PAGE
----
Governor Ridge’s Republican Party is not the Republican Party of today
The former Pennsylvania governor harkened back to an earlier time, when ‘conservative’ meant something very different
On Feb. 21, Tom Ridge, the former governor of Pennsylvania, a former member of Congress and the first Homeland Security secretary in the George W. Bush administration, spoke at the most recent Politics ‘n Eggs event at Saint Anselm College.
What struck this observer was how his philosophy and vision for the Republican Party harkened back to an earlier time, when “conservative” meant something very different from today’s ideological assertions of many of the super PACs and the “tea party.”
Ridge’s talk hit several points about the United States’ place and role. First, the world has a high respect for the “idea of America,” as an open, democratic and generous “City on the Hill,” as Ronald Reagan termed it. This is notwithstanding the sometimes-mistaken forays and adventures we have undertaken overseas.
Ridge pointed out the efforts of various administrations to help others to fight malaria, AIDS, and those who are suffering real personal crises in the world. He reviewed this as a bipartisan effort and mentioned efforts of the first Bush administration, the Clinton administration, the second Bush administration and the Obama administration, each of which had causes to support and problems to solve that were not high on the radar screen of international diplomacy or military intervention.
Ridge stressed that the president is a “global leader,” and when people run for president, they should be tested on that basis.
He said that when we evaluate such candidates, we should take that into consideration, but we do not seem to do so, instead testing candidates on such minutiae as debate style, position on one social issue or another and ideological purity.
Reviewing our stature as the “arsenal of liberty,” Ridge indicated that we have a lot to contribute that we should evaluate.
First, we have the finest military in the world, but we certainly do not have to use it every time we are tempted to. That power is termed “hard power.”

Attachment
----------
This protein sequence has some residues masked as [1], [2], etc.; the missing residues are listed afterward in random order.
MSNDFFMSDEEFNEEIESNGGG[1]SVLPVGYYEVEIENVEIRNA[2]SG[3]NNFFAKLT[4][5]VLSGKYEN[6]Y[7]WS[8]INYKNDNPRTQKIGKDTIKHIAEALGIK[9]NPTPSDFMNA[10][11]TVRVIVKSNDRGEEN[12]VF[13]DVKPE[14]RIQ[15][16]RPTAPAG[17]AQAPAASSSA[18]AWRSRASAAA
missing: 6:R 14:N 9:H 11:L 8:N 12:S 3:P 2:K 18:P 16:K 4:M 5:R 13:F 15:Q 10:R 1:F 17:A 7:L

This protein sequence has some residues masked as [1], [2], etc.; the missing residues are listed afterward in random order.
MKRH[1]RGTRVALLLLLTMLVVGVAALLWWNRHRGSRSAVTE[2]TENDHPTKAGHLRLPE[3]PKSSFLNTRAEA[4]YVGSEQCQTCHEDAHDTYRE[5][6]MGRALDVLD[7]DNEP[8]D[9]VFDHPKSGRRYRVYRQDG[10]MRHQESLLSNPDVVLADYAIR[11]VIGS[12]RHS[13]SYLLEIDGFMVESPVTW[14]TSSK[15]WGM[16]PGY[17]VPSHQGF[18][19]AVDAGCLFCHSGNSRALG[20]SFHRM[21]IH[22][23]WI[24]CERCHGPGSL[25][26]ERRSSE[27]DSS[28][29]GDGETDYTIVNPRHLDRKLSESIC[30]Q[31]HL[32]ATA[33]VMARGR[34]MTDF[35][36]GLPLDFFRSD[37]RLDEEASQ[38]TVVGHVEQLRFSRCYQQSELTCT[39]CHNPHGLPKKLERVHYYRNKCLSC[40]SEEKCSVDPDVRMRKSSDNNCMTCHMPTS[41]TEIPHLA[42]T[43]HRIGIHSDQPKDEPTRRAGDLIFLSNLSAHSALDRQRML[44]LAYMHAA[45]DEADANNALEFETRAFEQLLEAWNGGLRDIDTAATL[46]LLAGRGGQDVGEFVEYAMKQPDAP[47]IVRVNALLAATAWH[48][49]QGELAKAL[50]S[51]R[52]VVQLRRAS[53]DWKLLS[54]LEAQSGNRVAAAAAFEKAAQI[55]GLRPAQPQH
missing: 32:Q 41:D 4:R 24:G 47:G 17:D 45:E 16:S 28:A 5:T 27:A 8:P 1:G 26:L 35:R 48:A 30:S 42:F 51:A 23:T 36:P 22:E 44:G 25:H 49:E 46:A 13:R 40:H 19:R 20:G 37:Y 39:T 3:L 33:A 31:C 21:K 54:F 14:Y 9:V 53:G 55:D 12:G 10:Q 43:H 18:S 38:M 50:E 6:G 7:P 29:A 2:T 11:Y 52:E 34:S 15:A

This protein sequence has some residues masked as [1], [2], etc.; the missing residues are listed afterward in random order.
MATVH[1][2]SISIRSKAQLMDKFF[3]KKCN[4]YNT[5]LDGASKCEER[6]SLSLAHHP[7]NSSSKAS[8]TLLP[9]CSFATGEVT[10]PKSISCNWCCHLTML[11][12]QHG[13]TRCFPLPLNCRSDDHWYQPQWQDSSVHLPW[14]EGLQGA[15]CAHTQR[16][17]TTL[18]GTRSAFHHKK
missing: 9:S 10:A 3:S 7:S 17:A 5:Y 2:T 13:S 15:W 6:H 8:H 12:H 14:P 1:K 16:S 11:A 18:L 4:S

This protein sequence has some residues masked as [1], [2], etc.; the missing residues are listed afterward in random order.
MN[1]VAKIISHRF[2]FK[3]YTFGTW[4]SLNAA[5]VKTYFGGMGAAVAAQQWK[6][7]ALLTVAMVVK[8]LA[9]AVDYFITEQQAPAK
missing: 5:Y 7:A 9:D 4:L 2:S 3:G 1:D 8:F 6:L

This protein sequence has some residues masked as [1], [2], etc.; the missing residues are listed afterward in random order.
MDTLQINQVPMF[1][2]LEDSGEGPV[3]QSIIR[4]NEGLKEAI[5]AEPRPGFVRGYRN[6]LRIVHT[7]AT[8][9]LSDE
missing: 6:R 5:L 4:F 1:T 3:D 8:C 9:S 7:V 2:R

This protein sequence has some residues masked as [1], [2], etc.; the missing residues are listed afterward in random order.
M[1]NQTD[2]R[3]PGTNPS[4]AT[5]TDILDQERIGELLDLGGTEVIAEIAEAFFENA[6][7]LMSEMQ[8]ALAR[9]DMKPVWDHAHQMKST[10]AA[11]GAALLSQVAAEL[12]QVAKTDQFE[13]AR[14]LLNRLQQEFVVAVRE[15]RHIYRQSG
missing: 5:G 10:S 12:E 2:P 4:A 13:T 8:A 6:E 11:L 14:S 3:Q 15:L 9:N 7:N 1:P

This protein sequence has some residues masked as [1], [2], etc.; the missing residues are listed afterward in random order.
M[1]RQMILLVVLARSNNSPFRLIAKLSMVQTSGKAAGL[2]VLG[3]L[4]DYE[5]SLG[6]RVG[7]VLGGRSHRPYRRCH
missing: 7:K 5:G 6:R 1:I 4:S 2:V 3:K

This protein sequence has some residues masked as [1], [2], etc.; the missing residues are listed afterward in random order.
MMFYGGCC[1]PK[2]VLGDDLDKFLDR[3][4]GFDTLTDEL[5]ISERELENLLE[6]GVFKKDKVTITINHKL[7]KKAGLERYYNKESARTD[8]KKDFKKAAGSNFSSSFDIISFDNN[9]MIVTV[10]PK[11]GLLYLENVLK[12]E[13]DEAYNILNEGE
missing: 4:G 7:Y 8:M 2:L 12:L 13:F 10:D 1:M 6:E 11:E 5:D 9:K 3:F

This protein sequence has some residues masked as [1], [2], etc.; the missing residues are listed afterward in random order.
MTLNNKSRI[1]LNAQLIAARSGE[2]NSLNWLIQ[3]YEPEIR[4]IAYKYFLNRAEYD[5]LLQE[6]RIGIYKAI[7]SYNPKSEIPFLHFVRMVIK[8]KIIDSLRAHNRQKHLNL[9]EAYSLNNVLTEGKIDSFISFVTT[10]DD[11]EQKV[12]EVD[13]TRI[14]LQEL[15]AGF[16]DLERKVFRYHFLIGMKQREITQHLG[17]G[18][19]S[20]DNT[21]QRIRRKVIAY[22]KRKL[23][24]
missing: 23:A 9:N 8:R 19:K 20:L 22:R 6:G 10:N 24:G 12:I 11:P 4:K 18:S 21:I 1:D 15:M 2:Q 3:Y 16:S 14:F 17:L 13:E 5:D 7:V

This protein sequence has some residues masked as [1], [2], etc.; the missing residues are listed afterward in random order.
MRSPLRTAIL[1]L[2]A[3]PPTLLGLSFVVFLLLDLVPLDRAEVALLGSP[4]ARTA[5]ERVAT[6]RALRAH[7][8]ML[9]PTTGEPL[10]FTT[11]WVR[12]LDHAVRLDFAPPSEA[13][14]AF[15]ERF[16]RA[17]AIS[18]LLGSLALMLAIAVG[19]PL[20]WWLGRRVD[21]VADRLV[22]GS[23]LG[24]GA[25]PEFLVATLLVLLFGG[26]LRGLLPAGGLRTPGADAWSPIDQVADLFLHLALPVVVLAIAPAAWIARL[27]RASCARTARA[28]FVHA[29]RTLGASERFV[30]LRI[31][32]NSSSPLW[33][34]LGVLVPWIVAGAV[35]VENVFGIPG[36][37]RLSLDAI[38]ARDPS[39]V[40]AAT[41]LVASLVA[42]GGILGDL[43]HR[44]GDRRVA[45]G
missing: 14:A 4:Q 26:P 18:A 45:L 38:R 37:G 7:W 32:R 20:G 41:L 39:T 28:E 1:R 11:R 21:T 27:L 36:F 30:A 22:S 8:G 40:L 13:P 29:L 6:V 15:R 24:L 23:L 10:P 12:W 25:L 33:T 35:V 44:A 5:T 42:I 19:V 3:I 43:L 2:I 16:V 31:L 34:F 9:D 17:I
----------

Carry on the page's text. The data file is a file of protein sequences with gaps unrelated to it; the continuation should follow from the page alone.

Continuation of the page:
Second, “soft power” is foreign aid, diplomacy and other efforts to help shape the world. Pointing out that foreign aid is only 1 percent of the federal budget, Ridge stressed that it is in our interest to spend the money over time in an effective way to indicate “who we are as a country.” Ridge speculated on how Afghanistan might have been different had we provided aid and assistance after the Russians withdrew rather than let the Taliban take over, only to have us intervene militarily after 9/11.
Ridge urged people to test candidates on where they stand on such “soft power.”
Interestingly, in answer to the one political question –Ridge having indicated that he was a supporter of John McCain and later Jon Huntsman in New Hampshire primaries – he dodged the question on who the Republican candidate should be and how to get that candidate nominated and elected, turning his attention instead to what we should look for in a candidate and a party.
He indicated that Republicans should have a philosophy about issues like abortion, gay marriage and the like, but should leave that to the individual opinion and not make it the forefront of political or governmental efforts. Rather, he indicated that the Republican Party, as the “conservative party,” should provide reasonable alternatives to big government policies, protect individual liberty and freedom, balance the budget, assure a strong military, and stick to traditional conservative values.
Listening to Ridge, this observer, having reached my mid-60s, harkened back to the transformative book written by Barry Goldwater in the early 1960s, “The Conscience of a Conservative.”
In that book, Goldwater, setting the stage for the conservative resurgence that resulted in his nomination in 1964 and probably and ultimately Reagan’s election in 1980, urged Republicans and Americans to value libertarianism in the sense that the government should not get involved in their lives or tell people how to live, but should be strong fiscally, militarily and philosophically. Government should do only what is necessary and not always what is desirable, if freedom is to be maximized, Goldwater wrote.
Ridge sounded like Goldwater. Present-day “conservatives” do not. Ridge indicated that if the Republican Party were to restore that kind of outlook, it would have a good chance to elect presidents and lead the country. Otherwise, he did not think it was too important who the individual candidates would be, as they would be rejected.
Listening to Tom Ridge, important messages were delivered, and an interesting and strong leader was visible.
Good things for Republicans to think about. Rereading “The Conscience of a Conservative” is not a bad idea.
Brad Cook, a shareholder in the Manchester law firm of Sheehan Phinney Bass + Green, heads its government relations and estate planning groups. He also serves as secretary of the Business and Industry Association of New Hampshire.